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Month: November 2005

Home Again …

Home Again …

Home after a week in San Jose for work — it was a good week — I actually got a lot done, and spent two days talking to folks from the other theaters about translation and localization issues, which was nerdy, but interesting. It’s nice to be engaged in my job again — I officially made the transition back to editing a couple of weeks ago, so I’m back to what I do best — strategizing how to document these products, thinking about the pedagogical project that an admin or user guide represents, and then just doing a lot of copyediting, which I like more than one would think. So it was a week of being plugged back in to a project at work, going out to dinner with old friends, and madly shopping for inexpensive housewares because I’m hosting Thanksgiving this year (yay!).

So I’m home on the couch with the dogs who are exhausted after an equally social week in the kennel. They love their kennel — the man who runs it is wonderfu, and there are lots of other dogs to play with in the great big play yard — so we’re having a quiet night at home before the arrival of Jacques, a six-month old French Brittany who belongs to a friend who is going out of town for a couple of days — so it’s going to be very exciting around her for a couple of days. I have some fun freelance projects that I have to work on this weekend, there’s some work stuff I have to finish up, I’ll have three dogs including a puppy (jealousy issues?) and I have to start figuring out how to transform my unfinished basement into a lovely dining room for Thanskgiving (fabric and a staple gun can do wonders).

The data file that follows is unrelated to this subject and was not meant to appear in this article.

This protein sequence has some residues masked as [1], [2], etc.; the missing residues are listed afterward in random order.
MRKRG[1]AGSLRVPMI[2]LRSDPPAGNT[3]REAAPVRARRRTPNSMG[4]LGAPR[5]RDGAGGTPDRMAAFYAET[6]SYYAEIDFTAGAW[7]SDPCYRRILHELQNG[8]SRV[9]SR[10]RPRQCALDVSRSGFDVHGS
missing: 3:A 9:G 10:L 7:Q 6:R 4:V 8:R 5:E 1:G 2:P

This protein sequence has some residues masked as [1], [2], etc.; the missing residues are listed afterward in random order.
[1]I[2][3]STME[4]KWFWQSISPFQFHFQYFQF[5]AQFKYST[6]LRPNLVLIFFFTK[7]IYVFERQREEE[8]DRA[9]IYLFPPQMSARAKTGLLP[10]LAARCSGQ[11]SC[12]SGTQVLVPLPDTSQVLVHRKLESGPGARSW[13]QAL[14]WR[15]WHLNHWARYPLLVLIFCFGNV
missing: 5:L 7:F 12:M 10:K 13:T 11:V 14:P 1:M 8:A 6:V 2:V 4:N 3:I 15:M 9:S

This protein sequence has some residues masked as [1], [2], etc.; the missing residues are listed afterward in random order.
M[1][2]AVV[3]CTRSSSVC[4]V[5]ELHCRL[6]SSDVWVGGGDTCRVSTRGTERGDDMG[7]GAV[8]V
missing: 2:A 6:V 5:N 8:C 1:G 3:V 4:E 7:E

Oh, and to answer Rus in the comments — I’ve been meaning to blog about Didion’s new book, as well as her influence on us all, I just haven’t had time to pull my thoughts together. She’s the bedrock, the one we all gauge ourselves by, and even here, she’s gone ahead and lit the way … it’s a remarkable book, and funnier than most reviewers have let on. Even that deep in the weeds, she can see the humor in it … no wonder she was married to a black Irishman for so long …

It doesn’t really ever get better ….

It doesn’t really ever get better ….

I had a long talk on the phone last night with my cousin Jennifer. Jennifer’s four years younger than I am, and her mother was my mother’s older sister. Every time there was a crisis in our childhoods, and there were plenty, we were shipped off to our Aunt Lynn’s house, so in a lot of ways Jennifer and I were raised almost more like siblings than like cousins.

I have a very clear memory of Patrick and I, having been dropped off one snowy night by someone who had agreed to drive us from where? Our Dad’s house? Our Mom’s? I remember them being people our mother knew, but not well. At any rate, they dropped Patrick and me off, and it was snowing — big fat Wisconsin snowflakes, and we were standing at Lynn’s back door in the light of the headlights while they waited for us to get inside. We were outside, in the illuminated snowflakes, with our little-kid suitcases, standing on Lynn’s back deck. It was always kind of like that.